Weak-lensing projections

Authors: M. Kilbinger, C. Heymans et al.
Journal: submitted to MNRAS
Year: 2017
Download: ADS | arXiv


Abstract

We compute the spherical-sky weak-lensing power spectrum of the shear and convergence. We discuss various approximations, such as flat-sky, and first- and second- order Limber equations for the projection. We find that the impact of adopting these approximations are negligible when constraining cosmological parameters from current weak lensing surveys. This is demonstrated using data from the Canada-France-Hawaii Lensing Survey (CFHTLenS). We find that the reported tension with Planck Cosmic Microwave Background (CMB) temperature anisotropy results cannot be alleviated, in contrast to the recent claim made by Kitching et al. (2016, version 1). For future large-scale surveys with unprecedented precision, we show that the spherical second-order Limber approximation will provide sufficient accuracy. In this case, the cosmic-shear power spectrum is shown to be in agreement with the full projection at the sub-percent level for l > 3, with the corresponding errors an order of magnitude below cosmic variance for all l. When computing the two-point shear correlation function, we show that the flat-sky fast Hankel transformation results in errors below two percent compared to the full spherical transformation. In the spirit of reproducible research, our numerical implementation of all approximations and the full projection are publicly available within the package nicaea at http://www.cosmostat.org/software/nicaea.


Summary

We discuss various methods to calculate projections for weak gravitational lensing: Since lenses galaxies pick up matter inhomogeneities of the cosmic web along the line of sight while photons from the galaxies propagate through the Universe to the observer, these inhomogeneities have to be projected to a 2D observable, the cumulative shear or convergence. The full projection involves three-dimensional integrals over highly oscillating Bessel functions, and can be time-consuming to compute numerically to high accuracy. Most previous work have therefore used approximations such as the Limber approximation, that reduce the integrals to 1D, and thereby neglecting modes along the line of sight.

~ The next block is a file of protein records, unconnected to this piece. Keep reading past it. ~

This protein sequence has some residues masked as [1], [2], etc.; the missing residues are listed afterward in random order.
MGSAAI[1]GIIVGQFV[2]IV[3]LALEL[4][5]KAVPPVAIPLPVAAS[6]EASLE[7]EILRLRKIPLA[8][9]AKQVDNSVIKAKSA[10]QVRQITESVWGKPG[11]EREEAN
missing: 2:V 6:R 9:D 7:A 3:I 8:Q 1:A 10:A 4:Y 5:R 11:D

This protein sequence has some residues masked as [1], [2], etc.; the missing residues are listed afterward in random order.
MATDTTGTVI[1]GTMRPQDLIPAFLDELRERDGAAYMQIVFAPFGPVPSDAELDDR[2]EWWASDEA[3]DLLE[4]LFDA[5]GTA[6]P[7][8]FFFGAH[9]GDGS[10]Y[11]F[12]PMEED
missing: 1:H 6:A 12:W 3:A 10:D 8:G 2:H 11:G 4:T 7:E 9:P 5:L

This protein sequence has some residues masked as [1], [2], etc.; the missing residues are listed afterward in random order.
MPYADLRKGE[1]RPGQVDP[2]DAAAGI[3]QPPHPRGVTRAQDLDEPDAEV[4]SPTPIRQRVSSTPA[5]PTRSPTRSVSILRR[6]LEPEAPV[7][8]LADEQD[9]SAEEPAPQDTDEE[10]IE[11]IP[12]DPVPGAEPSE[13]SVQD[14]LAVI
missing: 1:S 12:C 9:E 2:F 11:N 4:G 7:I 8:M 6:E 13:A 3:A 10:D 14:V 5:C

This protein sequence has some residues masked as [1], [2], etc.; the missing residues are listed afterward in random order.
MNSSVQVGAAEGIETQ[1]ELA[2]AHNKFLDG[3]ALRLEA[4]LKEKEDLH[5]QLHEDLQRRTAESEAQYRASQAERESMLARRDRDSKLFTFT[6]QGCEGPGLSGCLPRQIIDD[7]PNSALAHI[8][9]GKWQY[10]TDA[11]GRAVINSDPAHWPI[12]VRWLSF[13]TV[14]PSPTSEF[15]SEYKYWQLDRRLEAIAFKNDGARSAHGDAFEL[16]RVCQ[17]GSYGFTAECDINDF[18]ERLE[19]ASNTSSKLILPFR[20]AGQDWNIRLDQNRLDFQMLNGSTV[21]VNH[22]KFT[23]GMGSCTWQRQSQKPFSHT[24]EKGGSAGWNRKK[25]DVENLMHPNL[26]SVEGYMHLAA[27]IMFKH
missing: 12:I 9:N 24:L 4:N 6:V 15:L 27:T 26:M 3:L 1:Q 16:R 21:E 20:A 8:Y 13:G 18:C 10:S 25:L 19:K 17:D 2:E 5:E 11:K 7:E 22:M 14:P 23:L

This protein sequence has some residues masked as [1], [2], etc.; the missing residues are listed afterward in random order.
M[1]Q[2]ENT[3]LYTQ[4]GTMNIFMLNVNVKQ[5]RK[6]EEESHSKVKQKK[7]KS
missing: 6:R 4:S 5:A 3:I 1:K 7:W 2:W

The authors show that these projections are more than adequate for present surveys. Sub-percent accuracy is reached for l>20, for example as shown by the pink curve, which is the ratio of the case 'ExtL1Hyb' to the full projection. The abbreviation means 'extended', corresponding to the improved approximation introduced by LoVerde & Afshordi (2008), first-order Limber, and hybrid, since this is a hybrid between flat-sky and spherical coordinates. This case has been used in most of the recent publications (e.g. for KiDS), whereas the cast 'L1Fl' (first-order Limber flat-sky) was popular for most publications since 2014.

These approximations are sufficient for the small areas of current observations coming from CFHTLenS, KiDS, and DES, and well below cosmic variance of even future surveys (the figure shows Euclid - 15,000 deg2 and Kids -1,500 deg2).

K17_Fig1b

The paper then discusses the second-order Limber approximation, introduced in a general framework by LoVerde & Afshordi (2008), and applied to weak lensing in the current paper. The best 2nd-order case 'ExtL2Sph' reaches sub-percent accuracy down to l=3, sufficient for all future surveys.

The paper also computes the shear correlation function in real space, and shows that those approximations have a very minor influence.

We then go on to re-compute the cosmological constraints obtained in Kilbinger et al. (2013), and find virtually no change when choosing different approximations. Only the depreciated case 'ExtL1Fl' makes a noticeable difference, which is however still well within the statistical error bars. This case shows a particular slow convergence to the full projection.

Similar results have been derived in two other recent publications, Kitching et al. (2017), and Lemos, Challinor & Efstathiou (2017).
Note however that Kitching et al. (2017) conclude that errors from projection approximations of the types we discussed here (Limber, flat sky) could make up to 11% of the error budget of future surveys. This is however assuming the worst-case scenario including the deprecated cast 'ExtL1Fl', and we do not share their conclusion, but think that for example the projection 'ExtL2Sph' is sufficient for future surveys such as LSST and Euclid.